Eating well in college isn’t always easy with junk food surrounding you from all corners. But by keeping your mind on those end goals whether it’s building muscles or reducing body fat, you’ll be able to overcome the nutrition hurdles in college with ease while still having a good time.
Want to know how? Well then, take your seats, grab yourself a notebook because the class is about to begin.
How should you approach nutrition in college?
You’re young and still growing. Your metabolism is fast, you don’t need to get stressed about counting each and every meal. But even so, good nutrition sets the foundation to build a smoother path for the rest of your life. Your diet has a huge impact on your results, your mood and your overall health, and as such you need to eat properly for your mental and physical performance. In case, you have never learnt the basics, there are three fundamental nutrients that make up whole foods – proteins, carbohydrates and fats, they all play a variety of roles within the body but we’re going to keep it simple for now.
Protein – Is required for muscle repair and tissue damage, essential for building lean mass.
Carbohydrates – Are the body’s preferred source of energy. Carbohydrates usually come in two forms – complex and simple. We’ll touch on that a little bit later.
Fats – Are crucial for your hormone production, health, skincare, and hair-care and to protect your vital organs, and fats can also be used by the body for energy.
Your diet should be composed primarily of quality lean proteins. Items like fish, chicken, lean cuts of meat, eggs and whey protein are great for building lean mass. Complex carbohydrates are also very important. Vegetables, sweet potatoes, oat meal, brown breads and cereals keep you feeling fuller for longer periods. There are some more foodstuffs in there that are great source of anti-oxidants, vitamins and nutrients.
Things to stay clear from include – highly processed foods and sweets like candy (just in case you have a sweet tooth). Fats are very important but you need healthy fat to combat that “bad” fat. Items like fish oil and olive oil are great fats to have.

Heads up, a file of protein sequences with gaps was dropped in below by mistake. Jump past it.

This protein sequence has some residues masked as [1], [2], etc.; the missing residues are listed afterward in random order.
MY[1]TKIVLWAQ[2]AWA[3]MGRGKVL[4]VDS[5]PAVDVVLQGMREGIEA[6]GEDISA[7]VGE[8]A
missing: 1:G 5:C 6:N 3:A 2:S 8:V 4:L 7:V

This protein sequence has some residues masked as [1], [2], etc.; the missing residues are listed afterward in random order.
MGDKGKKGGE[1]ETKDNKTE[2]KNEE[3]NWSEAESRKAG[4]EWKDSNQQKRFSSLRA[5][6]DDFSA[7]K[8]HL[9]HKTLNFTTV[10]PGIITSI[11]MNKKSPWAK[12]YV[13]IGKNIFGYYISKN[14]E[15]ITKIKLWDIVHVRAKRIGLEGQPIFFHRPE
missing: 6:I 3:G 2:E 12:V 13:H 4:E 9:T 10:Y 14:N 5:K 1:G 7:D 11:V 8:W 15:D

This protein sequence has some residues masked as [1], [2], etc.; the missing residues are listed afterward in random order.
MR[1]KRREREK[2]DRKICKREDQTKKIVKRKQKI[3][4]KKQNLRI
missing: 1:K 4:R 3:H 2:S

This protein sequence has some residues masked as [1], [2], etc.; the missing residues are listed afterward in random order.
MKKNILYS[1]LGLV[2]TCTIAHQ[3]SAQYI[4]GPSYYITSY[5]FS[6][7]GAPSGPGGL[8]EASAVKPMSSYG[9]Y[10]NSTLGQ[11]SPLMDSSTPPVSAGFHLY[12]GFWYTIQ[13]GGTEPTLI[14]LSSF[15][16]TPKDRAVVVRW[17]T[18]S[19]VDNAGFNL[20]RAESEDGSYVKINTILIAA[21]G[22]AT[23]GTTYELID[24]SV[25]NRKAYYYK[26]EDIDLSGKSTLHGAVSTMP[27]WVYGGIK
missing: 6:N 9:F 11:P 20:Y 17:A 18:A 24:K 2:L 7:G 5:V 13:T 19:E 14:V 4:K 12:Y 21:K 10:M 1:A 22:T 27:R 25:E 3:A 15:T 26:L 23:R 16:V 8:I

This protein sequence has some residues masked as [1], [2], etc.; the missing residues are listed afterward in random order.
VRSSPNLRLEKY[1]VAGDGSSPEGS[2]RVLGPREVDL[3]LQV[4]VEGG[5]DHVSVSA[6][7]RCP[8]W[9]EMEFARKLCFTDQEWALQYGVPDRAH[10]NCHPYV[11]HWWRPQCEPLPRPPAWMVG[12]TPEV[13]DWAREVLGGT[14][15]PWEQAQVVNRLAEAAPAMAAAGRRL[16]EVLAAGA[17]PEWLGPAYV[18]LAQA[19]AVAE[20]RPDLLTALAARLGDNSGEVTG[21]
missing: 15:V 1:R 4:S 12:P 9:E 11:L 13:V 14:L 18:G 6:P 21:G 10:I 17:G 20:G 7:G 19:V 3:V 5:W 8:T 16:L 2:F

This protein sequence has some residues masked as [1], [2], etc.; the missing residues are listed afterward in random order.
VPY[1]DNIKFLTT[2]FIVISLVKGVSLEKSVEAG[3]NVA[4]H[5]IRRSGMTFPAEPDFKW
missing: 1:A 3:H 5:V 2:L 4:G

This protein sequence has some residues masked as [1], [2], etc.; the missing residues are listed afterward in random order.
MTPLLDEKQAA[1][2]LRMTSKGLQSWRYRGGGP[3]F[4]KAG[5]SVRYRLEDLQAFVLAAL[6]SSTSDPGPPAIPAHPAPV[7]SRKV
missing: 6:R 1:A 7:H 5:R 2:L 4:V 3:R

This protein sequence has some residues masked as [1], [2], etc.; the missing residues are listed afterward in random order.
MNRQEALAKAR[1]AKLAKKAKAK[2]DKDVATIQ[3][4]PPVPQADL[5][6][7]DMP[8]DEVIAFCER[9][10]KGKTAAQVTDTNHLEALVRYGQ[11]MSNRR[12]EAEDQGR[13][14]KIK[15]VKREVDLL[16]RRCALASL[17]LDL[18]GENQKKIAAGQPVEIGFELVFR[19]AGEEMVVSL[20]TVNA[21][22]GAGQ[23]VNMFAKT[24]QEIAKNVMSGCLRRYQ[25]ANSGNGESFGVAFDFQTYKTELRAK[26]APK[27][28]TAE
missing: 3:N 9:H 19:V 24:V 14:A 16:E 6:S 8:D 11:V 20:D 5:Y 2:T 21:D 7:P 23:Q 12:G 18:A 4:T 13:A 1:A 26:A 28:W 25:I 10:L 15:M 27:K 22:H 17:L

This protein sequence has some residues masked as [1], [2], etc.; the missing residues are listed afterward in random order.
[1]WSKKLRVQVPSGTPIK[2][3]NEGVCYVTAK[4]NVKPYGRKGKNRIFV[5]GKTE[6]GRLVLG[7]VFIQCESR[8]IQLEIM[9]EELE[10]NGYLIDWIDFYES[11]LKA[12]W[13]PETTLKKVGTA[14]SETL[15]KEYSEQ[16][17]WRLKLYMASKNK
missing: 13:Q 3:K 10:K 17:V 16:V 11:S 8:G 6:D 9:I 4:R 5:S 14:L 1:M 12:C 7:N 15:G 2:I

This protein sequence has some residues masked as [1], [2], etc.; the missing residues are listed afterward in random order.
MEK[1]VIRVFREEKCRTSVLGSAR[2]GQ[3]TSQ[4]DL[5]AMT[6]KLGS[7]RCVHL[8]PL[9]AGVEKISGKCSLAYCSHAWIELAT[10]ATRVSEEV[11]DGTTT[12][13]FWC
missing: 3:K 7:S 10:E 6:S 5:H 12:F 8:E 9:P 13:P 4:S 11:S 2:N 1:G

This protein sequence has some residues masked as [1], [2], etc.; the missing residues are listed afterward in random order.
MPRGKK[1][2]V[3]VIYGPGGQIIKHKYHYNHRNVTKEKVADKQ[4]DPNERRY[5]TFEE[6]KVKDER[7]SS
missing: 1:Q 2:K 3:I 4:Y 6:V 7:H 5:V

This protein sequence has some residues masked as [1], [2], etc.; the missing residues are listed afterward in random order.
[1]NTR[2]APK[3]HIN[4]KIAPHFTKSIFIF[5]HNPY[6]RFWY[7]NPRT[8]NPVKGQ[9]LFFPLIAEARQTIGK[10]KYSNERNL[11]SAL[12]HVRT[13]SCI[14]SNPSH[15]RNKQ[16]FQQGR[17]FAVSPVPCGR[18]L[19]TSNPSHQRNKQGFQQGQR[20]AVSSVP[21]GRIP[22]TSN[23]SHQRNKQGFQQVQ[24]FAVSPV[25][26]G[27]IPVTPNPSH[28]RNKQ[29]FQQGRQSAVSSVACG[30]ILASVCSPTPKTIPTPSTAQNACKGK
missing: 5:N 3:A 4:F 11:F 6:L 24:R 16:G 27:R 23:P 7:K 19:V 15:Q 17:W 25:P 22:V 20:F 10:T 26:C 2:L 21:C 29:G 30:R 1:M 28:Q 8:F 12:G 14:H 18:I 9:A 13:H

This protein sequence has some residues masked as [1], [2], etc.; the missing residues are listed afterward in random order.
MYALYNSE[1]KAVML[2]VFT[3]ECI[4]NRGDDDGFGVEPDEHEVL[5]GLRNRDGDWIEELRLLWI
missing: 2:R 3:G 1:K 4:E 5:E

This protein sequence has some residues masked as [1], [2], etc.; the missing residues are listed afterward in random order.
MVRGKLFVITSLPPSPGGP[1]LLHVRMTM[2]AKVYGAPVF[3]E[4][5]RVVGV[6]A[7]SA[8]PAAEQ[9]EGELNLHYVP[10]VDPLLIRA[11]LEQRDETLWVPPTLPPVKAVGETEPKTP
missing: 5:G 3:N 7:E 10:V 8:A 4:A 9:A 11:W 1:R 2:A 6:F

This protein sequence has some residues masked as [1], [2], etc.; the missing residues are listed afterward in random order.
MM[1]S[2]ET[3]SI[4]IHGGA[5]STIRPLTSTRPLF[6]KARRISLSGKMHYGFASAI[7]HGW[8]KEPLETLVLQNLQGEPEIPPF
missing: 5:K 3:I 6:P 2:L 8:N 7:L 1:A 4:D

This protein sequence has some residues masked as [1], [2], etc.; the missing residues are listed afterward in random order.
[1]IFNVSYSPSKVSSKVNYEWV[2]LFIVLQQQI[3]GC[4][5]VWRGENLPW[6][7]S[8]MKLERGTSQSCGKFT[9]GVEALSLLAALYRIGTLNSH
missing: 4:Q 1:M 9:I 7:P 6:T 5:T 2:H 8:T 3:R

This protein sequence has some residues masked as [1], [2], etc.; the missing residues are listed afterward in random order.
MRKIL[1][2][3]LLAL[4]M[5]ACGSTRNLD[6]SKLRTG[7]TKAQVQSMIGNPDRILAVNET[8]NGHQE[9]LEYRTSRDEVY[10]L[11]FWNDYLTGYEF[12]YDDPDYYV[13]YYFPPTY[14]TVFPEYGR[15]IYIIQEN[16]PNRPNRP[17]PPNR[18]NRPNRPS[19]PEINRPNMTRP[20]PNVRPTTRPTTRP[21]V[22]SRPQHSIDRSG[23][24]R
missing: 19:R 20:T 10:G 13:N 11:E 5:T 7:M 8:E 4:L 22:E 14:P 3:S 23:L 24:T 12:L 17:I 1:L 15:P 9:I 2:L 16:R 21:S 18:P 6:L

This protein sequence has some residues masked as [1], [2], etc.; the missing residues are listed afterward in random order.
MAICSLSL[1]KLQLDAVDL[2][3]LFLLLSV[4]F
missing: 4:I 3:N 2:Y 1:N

How often should you eat and how important is meal frequency?
As a college student you’re going to be very busy, but you need to get those meals in. Make sure when you wake up you have a wholesome breakfast since you’ll have to study and so need that mental edge. Many college students tend to grab something on their way to class as they’re walking out the door – simply try to avoid this.
Since college is fast paced and hectic, it can be very tough to count calories every single day. Aim to get at least 1 gram of protein per pound of body weight. Let’s say, if you weigh 200 pounds, try to get 200 grams of protein each day. This isn’t always easy but by eating right and supplementing yourself with protein sources you’ll be able to reach your target. And if you’re really looking to add muscle fast, pump it up to 1.5 grams per pound and hit the weights really hard.
Like I said before, you don’t have to count calories. But if you are looking to dig deep and go into the details, multiply your weight by 17.5. The number that you get, gives you a rough estimate of how many calories you should be eating per day. If you’re 200 pounds, for example, you should consume 3500 calories on an average. From here, break it down – 40% protein, 40% carbs and the remaining 20% should be fats. To achieve this balance having 6 small meals over the course of the day, rather than 3 large meals is the way to go.
Sounds like a lot huh? I’ll let you digest these facts for now, since the recess bell has rung and meet you after the break for an interesting finale…